For quite a while, it looked like this year the Charlotte Volunteer Fire and Rescue Department would become a department of the Charlotte municipal government, instead of a separate nonprofit organization.
Now, it looks like this transition won’t happen at least until next year — if it does happen.
When the fire and rescue department and the selectboard began substantive talks about the transition and the town hired Dan Lyons of Gallagher, Flynn & Company as a consultant to help with the change, the switch looked relatively imminent.
Late spring or summer of this year was mentioned as when the town would take over. Obviously, that’s not happening.
Now, selectboard chair Jim Faulkner said in a conversation, he couldn’t predict when the transition might happen.
If the transition does happen, it couldn’t be until after the board has finished this year’s town budget in January for voter approval at Town Meeting Day, Faulkner said. And the selectboard and the fire and rescue service might modify the memorandum of agreement that governs the two entities’ responsibilities and authorities, so that it fixes the selectboard’s concerns about the relationship. In which case, the town might not take over management of the fire and rescue service.
An update on Lyons’ report on the fire and rescue situation was scheduled for the selectboard updates portion of the meeting on Aug. 14, the last thing on that night’s agenda. After the board approved modifying the contract for the renovation of the tennis courts to change one of the courts into two pickleball courts, Faulkner tried to bring up fire and rescue.
But board member Lewis Mudge interjected that there was another item on the agenda before the fire and rescue update — approval of previous selectboard minutes. A terse exchange followed as Faulkner said Mudge had “jumped into” his comments, and Mudge insisted he was just advocating for following the agenda.
Faulkner yielded so the fire and rescue discussion didn’t happen then, and it didn’t happen at its appointed time, because the board members adjourned before getting to its updates. However, Lyons’ report was part of the materials presented for the meeting and is on the town website at tinyurl.com/2nkc57u4.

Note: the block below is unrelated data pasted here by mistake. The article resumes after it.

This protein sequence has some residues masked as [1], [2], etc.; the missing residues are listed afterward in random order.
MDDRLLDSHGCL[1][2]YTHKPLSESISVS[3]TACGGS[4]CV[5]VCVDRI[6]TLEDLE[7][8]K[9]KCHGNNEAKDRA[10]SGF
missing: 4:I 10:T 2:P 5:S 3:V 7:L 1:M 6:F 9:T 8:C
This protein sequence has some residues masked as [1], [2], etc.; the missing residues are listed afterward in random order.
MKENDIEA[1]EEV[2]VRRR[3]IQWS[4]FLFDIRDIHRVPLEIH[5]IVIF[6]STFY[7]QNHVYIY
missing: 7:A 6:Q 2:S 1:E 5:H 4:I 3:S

In his report, Lyons says fire and rescue would prefer to report to a town manager rather than a town administrator, but in a conversation after the selectboard meeting, Faulkner said that the Charlotte Fire and Rescue Service wouldn’t decide that issue for the town.
The subject of what the town’s eventual relation with fire and rescue might be was “put on hold until we get some of these some of these issues that we’re trying to get off our table right now,” Faulkner said.
One of the biggest things on the selectboard’s table right now is the budget, which absorbs a lot of its attention every year at this time.
Some in the audience appeared disturbed by the news that some of the electricity the town gets from installing solar panels on the town garage is planned to go to the fire and rescue building, just like it’s hoped those panels will also help feed the energy needs of town buildings in West Charlotte. The objection is apparently because the fire and rescue building is not a town-owned building. It’s owned by fire and rescue.
Selectboard members tried to make clear that the town is already paying the power bill for the fire and rescue service, so it is a town benefit if money is saved on those bills.
“We want to make sure that we’re trying to satisfy all electrical needs in town, including that, even though we haven’t got that building,” Faulkner said, because the town is paying for it anyway.
If the town does assume management of fire and rescue, somehow the town of Charlotte would need to assume ownership of the fire and rescue building, he said.
For several years, the selectboard has expressed concerns because the town approves a good portion of its budget to fire and rescue. The fire and rescue budget is created by that organization and it’s itemized, but various selectboard members have objected that the town doesn’t have any oversight of how the fire and rescue budget is actually spent.
The town cuts a monthly check for fire and rescue that’s one twelfth of the approved fire and rescue budget. Unlike town departments, the selectboard has no say so over whether the money is spent as it is allocated in the approved fire and rescue budget. This has been a driving factor in the town’s push to make fire and rescue a town department.
Faulkner said that instead of assuming control of fire and rescue, maybe the memorandum of agreement could be reworked so the town does have more input into how fire and rescue funds are spent.
But this year there’s just not enough time with budget season just around the corner and fire and rescue will just have to develop its budget as in years past and submit it for selectboard approval, he said, which will then be submitted to voters for their approval at Town Meeting Day.
“We’re not going to have the ability or the time to create their budget,” Faulkner said.
Maybe next year.